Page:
I love the Cactus Rd. house - now my home. I love it's unique charm and character. I love the flow of the home that makes it possible for two families (such as ours) to live comfortably together. I also love the memories that have been created here and will continue to be created here.
This home has two parts. The original part of the home was built in 1946 and then in and around 1987 the owners remodeled the space to its present size. The architect actually had the remodel constructed over the existing walls and space leaving the original entrance way, hallway, bedrooms and living room in tact. As you can imagine parts of those walls are quite thick.
The history of this area is rich which much of this land having been farm land and horse ranches. And, in a sense, we have vision and passion to reclaim the land and restore it to its original use. In time that vision and passion will fully unfold but for now, we're just dreaming about the endless possibilities and ways to use this place to touch lives, create sanctuary for us and others as we set down some new roots.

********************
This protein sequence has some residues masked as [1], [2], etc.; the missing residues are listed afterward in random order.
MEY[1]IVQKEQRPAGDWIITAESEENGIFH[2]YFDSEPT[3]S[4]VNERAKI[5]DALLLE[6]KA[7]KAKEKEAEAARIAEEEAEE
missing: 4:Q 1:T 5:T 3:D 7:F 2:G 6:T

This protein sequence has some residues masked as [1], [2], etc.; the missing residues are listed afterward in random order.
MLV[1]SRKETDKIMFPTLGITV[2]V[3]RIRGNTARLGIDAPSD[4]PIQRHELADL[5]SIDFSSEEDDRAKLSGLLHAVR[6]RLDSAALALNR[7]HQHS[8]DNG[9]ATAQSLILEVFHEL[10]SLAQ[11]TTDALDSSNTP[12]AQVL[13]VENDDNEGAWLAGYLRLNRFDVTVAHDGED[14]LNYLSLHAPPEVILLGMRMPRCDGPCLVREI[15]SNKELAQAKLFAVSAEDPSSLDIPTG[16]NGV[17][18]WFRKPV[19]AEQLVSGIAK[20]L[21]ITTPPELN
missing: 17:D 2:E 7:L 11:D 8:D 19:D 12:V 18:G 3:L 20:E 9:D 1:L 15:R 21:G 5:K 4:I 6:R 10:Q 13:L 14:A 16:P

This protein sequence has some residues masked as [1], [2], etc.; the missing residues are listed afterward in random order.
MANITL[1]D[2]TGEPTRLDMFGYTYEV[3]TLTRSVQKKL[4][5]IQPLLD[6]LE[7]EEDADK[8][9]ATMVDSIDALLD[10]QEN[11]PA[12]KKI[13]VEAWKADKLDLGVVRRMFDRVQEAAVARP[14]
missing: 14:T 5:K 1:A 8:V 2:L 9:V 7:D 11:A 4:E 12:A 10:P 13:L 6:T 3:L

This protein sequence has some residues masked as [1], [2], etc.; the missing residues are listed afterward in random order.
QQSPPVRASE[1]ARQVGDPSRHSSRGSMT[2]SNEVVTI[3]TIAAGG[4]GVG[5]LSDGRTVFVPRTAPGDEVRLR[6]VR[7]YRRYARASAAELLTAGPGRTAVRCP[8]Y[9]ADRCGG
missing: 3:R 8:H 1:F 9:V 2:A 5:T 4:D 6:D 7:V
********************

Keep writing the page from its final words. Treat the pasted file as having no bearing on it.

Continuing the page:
. . . of my bedroom you'll ever get. I'm pretty private with certain spaces in our home and the master bedroom is one of them.
This is the first time, ever, that I've had a room of this color. It's a sea foam bluish/green color that when Michael and I went to Paris Envy back in August he mentioned that it was his favorite color - thus now in our little sanctuary.
I'm obviously still in process with our bedroom and am fine with the slow steps being taken to create sanctuary - not only in this room - but throughout this whole house. Loving the clean feel of this wall color I decided to paint the floors here - also in the Benjamin Moore Linen White. We used Ben Moore's product that was a two can process - a good decision, indeed.
I have become a suburban farmer and a dairy goat herds woman who loves everything French. I am make jams and tons of goat milk caramels which we sell at our suburban farms market. I love life, my husband, my children, the littles that surround my heart and because of all this and much more - I can't help but worship my Creator.
La Maison et le Jardin blog, its content and all its photos are property of Lylah Ledner. All photos are my personal property and have been taken by me unless stated. Please don't copy or use without permission.